On Wed, Jun 29, 2016 at 09:33:24PM +0000, Robert Ancell wrote:
> On Thu, Jun 30, 2016 at 4:41 AM Steve Langasek <email@example.com>
> > On Wed, Jun 29, 2016 at 08:18:54AM +0100, Martin Wimpress wrote:
> > > Excuse the top posting, only have a phone available.
> > > Ubuntu MATE works with a few organisations around the world, one in my
> > own
> > > country, that refurbish donated computers, install them with Ubuntu MATE
> > > and give (or sell them for next to nothing) to schools, disadvantaged
> > > families and people who otherwise wouldn't be able to afford a computer.
> > > I'll get in touch with them and find how, or if, this decision would
> > affect
> > > them.
> > For various reasons (e.g. compatibility with legacy 32-bit apps on the
> > desktop; IoT devices running Ubuntu Core), we should not expect to be
> > dropping i386 as an architecture from the archive before 18.04.
> > Individual flavor communities should therefore feel comfortable making
> > their
> > own decision about whether to continue providing i386 images in 18.04,
> > independent of what we decide for the Ubuntu Desktop and Server flavors -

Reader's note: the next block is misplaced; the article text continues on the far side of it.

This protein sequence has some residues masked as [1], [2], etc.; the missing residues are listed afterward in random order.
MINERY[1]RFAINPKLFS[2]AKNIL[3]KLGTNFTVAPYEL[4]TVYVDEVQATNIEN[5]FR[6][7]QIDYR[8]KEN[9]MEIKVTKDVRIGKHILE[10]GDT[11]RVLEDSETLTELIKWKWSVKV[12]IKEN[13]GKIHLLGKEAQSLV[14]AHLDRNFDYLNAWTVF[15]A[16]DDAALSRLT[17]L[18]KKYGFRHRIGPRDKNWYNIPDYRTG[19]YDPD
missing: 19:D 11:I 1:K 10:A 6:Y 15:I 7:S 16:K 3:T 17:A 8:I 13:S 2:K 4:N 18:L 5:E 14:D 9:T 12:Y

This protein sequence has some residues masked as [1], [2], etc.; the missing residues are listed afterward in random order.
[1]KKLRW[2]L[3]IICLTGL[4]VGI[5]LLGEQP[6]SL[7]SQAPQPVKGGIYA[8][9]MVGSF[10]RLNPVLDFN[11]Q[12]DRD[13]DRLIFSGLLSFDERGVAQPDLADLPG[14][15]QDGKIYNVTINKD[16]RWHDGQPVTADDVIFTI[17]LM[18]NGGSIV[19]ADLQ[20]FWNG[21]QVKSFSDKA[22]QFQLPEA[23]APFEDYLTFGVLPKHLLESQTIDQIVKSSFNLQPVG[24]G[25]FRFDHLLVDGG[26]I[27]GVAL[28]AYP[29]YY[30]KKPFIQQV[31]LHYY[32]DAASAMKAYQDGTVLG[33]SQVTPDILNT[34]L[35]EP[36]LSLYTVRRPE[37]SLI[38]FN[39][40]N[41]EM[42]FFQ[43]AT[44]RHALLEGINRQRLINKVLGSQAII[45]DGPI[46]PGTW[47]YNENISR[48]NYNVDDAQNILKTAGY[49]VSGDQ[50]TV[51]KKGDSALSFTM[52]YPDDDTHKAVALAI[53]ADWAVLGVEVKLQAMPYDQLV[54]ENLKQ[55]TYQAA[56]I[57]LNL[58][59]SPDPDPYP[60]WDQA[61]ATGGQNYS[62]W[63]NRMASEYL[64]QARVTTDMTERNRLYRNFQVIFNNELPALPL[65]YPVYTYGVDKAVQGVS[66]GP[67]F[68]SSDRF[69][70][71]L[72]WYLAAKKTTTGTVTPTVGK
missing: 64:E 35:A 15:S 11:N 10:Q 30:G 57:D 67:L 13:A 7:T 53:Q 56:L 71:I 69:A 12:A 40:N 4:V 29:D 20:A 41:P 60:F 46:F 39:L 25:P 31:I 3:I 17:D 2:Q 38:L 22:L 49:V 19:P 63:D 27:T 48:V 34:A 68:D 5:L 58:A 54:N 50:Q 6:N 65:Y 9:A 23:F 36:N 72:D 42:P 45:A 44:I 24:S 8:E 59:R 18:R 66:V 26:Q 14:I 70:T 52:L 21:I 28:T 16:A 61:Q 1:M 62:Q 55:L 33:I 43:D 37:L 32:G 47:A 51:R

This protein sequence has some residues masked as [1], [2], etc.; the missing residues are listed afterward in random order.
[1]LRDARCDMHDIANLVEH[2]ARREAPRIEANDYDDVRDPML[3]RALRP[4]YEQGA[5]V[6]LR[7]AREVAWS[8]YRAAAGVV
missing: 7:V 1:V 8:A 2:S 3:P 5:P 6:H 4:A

> > with the caveat that, since the forcing function for dropping these flavors
> > is security supportability of key applications, community flavors should
> > avoid representing to their users a level of support that they are in no
> > position to deliver on.
> It may be worth considering disabling i386 builds for individual packages
> to reduce the support costs. That way the core packages can build for i386
> and be used in IoT systems while the graphical application stacks can stop
> building for i386. There would be some challenges to negotiate overlap with
> the flavours (i.e. MATE might want their stack i386 and Unity not) and a
> practical way to do this (we don't want to have an Ubuntu version of the
> packages that come from Debian with only a change to the "Architecture"
> field in debian/control).
Doing so would prevent desktop users from installing binary 32bit
packages that rely on Ubuntu's multi-arch support.
I'm not sure how much of an issue this still is, given that a bunch of
them finally have 64bit builds now, but it may still be a problem for a
number of commercial software.